Worm Breeder's Gazette 10(1): 97
These abstracts should not be cited in bibliographies. Material contained herein should be treated as personal communication and should be cited as such only with the consent of the author.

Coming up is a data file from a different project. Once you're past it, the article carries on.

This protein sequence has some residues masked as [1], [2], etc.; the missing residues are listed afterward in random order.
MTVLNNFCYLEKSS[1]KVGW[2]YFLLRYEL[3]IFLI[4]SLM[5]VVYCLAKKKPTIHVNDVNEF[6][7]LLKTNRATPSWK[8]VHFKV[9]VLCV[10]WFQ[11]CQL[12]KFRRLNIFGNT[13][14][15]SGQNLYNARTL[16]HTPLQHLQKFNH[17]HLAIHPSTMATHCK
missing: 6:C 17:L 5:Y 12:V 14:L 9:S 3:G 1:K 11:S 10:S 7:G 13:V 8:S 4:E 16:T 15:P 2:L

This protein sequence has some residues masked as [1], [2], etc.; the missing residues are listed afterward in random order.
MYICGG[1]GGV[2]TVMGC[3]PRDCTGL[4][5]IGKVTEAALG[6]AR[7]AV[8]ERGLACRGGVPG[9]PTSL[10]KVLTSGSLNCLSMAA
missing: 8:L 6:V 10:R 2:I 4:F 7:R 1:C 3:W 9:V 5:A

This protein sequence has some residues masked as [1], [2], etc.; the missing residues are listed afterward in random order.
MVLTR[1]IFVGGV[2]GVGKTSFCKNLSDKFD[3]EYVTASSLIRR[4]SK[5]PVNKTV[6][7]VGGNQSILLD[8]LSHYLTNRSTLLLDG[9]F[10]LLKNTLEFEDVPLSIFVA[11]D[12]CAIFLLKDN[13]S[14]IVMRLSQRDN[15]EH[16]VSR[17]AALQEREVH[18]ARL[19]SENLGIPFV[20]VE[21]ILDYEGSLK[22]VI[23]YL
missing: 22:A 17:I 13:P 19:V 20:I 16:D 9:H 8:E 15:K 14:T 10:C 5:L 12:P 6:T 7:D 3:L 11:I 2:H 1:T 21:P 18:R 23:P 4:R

Hermaphrodites homozygous for the unc-23(e324)V mutation have dystrophic heads that are dragged or pushed along as they move forward. The hermaphrodites also appear to be slightly egg-laying deficient. This marker is very useful for genetic mapping and we mapped ama-2( m323), which confers dominant resistance to the fungal toxin alpha- amanitin, relative to unc-23 in a two-factor cross. unc-23 progeny of unc-23 +/+ ama-2 heterozygotes were placed singly into microtiter wells containing alpha-amanitin in a suspension of OP50 in S medium. Resistant hermaphrodites that resulted from recombination between unc- 23 and ama-2 produced progeny that grew to adulthood. When the progeny that grew in alpha-amanitin were put onto plates, we noticed a curious phenomenon. Only about one-fourth of the resistant progeny displayed the unc-23 phenotype; three-fourths appeared wild-type (i.e., they no longer dragged their heads). After 24 to 48 hours on plates, some of those that initially appeared to be wild-type dragged their heads, but the rest continued to appear wild-type. Several of these persistently 'wild-type' hermaphrodites were cloned on plates and all of their progeny exhibited the unc-23 phenotype (they dragged their heads). These observations lead us to conclude that growth in liquid 'cures' the unc-23 phenotype at least 50% of the time. This phenomenon may have been observed by others in the past, but we haven't heard of it. It may be the first successful application of hydrotherapy in C. elegans.Incidentally, the ama-2 gene was ultimately positioned between the right end of ctDf1 and unc-76.